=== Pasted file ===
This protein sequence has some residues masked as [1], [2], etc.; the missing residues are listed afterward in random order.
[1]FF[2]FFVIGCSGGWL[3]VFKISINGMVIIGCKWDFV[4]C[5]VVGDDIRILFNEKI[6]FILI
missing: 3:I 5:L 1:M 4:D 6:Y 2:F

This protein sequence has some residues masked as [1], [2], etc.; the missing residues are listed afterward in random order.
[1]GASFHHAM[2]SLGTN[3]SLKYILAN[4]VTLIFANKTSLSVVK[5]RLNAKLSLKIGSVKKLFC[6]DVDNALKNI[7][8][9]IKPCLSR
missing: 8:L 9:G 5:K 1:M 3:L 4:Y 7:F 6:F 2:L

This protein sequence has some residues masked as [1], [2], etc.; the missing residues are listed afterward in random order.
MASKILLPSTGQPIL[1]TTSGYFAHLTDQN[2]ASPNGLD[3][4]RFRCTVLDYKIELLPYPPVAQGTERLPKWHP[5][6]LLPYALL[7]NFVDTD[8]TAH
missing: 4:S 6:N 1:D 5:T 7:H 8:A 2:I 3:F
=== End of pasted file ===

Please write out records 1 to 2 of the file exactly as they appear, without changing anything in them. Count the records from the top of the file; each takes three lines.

This protein sequence has some residues masked as [1], [2], etc.; the missing residues are listed afterward in random order.
[1]FF[2]FFVIGCSGGWL[3]VFKISINGMVIIGCKWDFV[4]C[5]VVGDDIRILFNEKI[6]FILI
missing: 3:I 5:L 1:M 4:D 6:Y 2:F

This protein sequence has some residues masked as [1], [2], etc.; the missing residues are listed afterward in random order.
[1]GASFHHAM[2]SLGTN[3]SLKYILAN[4]VTLIFANKTSLSVVK[5]RLNAKLSLKIGSVKKLFC[6]DVDNALKNI[7][8][9]IKPCLSR
missing: 8:L 9:G 5:K 1:M 3:L 4:Y 7:F 6:F 2:L